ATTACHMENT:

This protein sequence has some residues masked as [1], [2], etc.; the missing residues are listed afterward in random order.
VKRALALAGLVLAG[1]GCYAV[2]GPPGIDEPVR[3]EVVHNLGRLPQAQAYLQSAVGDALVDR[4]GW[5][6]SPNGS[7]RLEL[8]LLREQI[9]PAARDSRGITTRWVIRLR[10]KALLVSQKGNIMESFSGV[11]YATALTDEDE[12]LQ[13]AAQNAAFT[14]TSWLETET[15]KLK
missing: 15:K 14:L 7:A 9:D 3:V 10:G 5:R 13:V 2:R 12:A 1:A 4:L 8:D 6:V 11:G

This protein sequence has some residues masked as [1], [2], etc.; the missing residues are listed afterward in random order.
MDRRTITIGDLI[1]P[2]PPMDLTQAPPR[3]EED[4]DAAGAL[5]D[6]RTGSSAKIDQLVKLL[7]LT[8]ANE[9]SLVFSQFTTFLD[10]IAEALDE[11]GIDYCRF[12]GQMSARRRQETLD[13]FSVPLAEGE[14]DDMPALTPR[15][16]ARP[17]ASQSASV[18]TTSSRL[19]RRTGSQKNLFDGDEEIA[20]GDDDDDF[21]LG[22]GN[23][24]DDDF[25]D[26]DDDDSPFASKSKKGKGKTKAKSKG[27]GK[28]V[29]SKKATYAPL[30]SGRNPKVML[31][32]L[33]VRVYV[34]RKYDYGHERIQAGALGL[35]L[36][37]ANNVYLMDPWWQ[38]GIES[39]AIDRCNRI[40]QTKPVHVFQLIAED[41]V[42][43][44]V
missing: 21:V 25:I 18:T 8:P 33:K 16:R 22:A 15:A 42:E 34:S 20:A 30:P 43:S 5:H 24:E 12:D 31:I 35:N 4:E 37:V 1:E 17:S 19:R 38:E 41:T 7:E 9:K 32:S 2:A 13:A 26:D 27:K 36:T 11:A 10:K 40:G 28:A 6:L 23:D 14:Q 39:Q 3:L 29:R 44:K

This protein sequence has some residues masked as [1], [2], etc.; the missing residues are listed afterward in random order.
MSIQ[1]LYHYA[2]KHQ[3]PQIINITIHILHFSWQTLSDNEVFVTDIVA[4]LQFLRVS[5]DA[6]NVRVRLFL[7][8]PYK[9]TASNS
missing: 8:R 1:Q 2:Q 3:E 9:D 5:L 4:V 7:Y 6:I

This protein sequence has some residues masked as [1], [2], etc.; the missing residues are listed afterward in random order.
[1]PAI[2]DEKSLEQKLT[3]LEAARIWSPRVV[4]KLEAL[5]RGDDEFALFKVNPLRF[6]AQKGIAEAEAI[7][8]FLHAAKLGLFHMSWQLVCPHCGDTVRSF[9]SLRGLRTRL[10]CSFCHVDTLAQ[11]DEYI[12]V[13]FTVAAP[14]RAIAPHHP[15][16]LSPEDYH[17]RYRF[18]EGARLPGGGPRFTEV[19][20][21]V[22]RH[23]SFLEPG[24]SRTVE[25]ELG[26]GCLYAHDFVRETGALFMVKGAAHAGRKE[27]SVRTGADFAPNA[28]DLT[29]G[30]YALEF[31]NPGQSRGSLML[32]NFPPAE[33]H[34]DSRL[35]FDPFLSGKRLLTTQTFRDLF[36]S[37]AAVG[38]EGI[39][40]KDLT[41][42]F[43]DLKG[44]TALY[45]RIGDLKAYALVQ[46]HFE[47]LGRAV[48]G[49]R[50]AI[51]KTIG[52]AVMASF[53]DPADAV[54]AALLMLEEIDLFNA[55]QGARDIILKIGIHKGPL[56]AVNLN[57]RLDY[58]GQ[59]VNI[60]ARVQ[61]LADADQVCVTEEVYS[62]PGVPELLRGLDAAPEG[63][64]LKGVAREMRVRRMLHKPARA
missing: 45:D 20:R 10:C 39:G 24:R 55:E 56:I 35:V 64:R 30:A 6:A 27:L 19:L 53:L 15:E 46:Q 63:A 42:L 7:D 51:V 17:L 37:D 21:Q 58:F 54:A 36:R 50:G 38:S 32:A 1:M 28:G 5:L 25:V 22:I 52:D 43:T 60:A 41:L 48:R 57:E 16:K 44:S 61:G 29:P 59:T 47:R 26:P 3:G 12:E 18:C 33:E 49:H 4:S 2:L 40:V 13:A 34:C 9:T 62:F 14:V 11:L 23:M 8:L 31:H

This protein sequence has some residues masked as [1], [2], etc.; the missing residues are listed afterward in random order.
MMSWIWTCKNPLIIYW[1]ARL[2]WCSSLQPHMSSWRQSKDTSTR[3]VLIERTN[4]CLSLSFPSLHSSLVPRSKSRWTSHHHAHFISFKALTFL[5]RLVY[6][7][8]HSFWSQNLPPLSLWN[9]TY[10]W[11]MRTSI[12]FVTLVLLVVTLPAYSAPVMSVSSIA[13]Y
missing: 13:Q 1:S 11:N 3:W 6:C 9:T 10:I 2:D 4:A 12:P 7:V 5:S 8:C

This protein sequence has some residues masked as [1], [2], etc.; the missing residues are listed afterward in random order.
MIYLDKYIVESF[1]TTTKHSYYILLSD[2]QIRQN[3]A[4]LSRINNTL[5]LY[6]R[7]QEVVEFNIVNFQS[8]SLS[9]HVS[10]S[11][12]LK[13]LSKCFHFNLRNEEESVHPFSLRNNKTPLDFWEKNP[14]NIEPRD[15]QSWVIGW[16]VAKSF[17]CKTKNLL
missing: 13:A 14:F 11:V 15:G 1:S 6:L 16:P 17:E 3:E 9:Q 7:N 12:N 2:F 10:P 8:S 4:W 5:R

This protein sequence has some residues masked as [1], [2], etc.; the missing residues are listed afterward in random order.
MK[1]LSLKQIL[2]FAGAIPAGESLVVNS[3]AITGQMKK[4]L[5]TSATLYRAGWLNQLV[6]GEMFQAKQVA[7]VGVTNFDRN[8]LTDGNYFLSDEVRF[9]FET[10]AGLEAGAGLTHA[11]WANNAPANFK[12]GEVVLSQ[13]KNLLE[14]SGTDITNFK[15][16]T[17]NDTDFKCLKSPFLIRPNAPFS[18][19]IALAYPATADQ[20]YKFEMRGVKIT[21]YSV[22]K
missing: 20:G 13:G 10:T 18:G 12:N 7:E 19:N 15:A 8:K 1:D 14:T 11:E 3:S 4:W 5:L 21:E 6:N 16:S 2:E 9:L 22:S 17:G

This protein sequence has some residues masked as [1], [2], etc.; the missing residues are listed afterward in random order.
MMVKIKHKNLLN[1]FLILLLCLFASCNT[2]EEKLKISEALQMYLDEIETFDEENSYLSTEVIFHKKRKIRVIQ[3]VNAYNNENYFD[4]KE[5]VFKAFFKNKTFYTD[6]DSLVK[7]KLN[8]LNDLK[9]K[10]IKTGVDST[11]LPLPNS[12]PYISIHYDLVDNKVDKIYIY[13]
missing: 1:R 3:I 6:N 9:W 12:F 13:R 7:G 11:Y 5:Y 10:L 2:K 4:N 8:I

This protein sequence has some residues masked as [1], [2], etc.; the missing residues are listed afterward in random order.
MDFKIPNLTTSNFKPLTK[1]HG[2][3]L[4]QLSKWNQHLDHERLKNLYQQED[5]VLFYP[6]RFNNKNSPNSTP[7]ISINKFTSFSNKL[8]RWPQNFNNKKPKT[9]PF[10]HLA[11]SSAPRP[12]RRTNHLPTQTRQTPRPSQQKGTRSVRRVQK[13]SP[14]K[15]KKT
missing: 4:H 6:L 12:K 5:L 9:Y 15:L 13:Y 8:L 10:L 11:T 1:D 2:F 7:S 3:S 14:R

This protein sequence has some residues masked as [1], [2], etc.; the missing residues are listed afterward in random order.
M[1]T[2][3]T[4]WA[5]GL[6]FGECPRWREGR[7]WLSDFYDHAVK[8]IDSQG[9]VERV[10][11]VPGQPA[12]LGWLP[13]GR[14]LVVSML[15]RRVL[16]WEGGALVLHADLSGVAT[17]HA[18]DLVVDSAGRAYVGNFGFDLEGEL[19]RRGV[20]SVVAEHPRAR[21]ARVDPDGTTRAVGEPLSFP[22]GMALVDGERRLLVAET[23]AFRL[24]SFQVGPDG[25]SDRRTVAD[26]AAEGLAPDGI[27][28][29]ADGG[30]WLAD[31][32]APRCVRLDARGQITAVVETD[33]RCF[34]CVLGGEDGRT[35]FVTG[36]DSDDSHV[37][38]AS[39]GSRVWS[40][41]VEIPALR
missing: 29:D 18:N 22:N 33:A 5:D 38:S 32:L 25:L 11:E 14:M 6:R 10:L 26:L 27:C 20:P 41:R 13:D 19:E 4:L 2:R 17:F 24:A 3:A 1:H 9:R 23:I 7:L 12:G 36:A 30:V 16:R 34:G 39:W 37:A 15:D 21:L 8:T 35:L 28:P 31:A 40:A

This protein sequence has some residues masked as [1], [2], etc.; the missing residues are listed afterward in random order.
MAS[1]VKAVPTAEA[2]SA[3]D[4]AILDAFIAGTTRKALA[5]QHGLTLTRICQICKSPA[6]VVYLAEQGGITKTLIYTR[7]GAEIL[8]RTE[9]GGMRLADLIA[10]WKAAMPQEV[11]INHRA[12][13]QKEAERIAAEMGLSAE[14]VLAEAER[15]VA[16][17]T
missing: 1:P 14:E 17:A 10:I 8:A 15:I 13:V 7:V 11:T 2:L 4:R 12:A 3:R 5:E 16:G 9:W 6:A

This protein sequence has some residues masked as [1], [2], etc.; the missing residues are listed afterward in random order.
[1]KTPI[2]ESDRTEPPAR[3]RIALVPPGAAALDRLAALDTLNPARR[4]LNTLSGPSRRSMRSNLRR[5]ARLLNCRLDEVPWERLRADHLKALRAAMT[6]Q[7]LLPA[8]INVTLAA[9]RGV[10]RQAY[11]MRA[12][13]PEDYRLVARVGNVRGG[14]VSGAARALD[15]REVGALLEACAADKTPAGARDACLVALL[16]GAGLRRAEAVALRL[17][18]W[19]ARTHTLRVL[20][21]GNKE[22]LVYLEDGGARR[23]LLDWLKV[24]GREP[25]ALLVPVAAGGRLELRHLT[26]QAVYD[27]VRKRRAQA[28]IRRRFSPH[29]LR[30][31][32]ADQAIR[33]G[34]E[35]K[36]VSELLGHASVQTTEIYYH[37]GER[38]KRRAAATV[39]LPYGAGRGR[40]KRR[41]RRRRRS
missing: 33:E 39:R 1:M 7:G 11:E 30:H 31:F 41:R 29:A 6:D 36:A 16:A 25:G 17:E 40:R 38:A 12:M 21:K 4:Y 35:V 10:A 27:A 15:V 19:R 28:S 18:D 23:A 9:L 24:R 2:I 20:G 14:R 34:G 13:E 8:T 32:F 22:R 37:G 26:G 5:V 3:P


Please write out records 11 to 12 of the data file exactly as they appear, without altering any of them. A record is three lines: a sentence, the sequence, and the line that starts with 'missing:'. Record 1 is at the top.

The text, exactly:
This protein sequence has some residues masked as [1], [2], etc.; the missing residues are listed afterward in random order.
MAS[1]VKAVPTAEA[2]SA[3]D[4]AILDAFIAGTTRKALA[5]QHGLTLTRICQICKSPA[6]VVYLAEQGGITKTLIYTR[7]GAEIL[8]RTE[9]GGMRLADLIA[10]WKAAMPQEV[11]INHRA[12][13]QKEAERIAAEMGLSAE[14]VLAEAER[15]VA[16][17]T
missing: 1:P 14:E 17:A 10:I 8:A 15:I 13:V 7:V 11:T 2:L 4:R 12:A 3:R 5:E 16:G 9:W 6:A

This protein sequence has some residues masked as [1], [2], etc.; the missing residues are listed afterward in random order.
[1]KTPI[2]ESDRTEPPAR[3]RIALVPPGAAALDRLAALDTLNPARR[4]LNTLSGPSRRSMRSNLRR[5]ARLLNCRLDEVPWERLRADHLKALRAAMT[6]Q[7]LLPA[8]INVTLAA[9]RGV[10]RQAY[11]MRA[12][13]PEDYRLVARVGNVRGG[14]VSGAARALD[15]REVGALLEACAADKTPAGARDACLVALL[16]GAGLRRAEAVALRL[17][18]W[19]ARTHTLRVL[20][21]GNKE[22]LVYLEDGGARR[23]LLDWLKV[24]GREP[25]ALLVPVAAGGRLELRHLT[26]QAVYD[27]VRKRRAQA[28]IRRRFSPH[29]LR[30][31][32]ADQAIR[33]G[34]E[35]K[36]VSELLGHASVQTTEIYYH[37]GER[38]KRRAAATV[39]LPYGAGRGR[40]KRR[41]RRRRRS
missing: 33:E 39:R 1:M 7:G 11:E 30:H 31:F 41:R 29:A 6:D 36:A 16:A 25:G 17:E 40:R 38:A 12:M 21:K 4:Y 35:V 10:A 27:A 15:V 19:R 28:S 18:D 23:A 9:L 24:R 2:I 20:G 14:R 34:G 13:E 8:T 32:F 22:R 37:G 26:G 5:V 3:P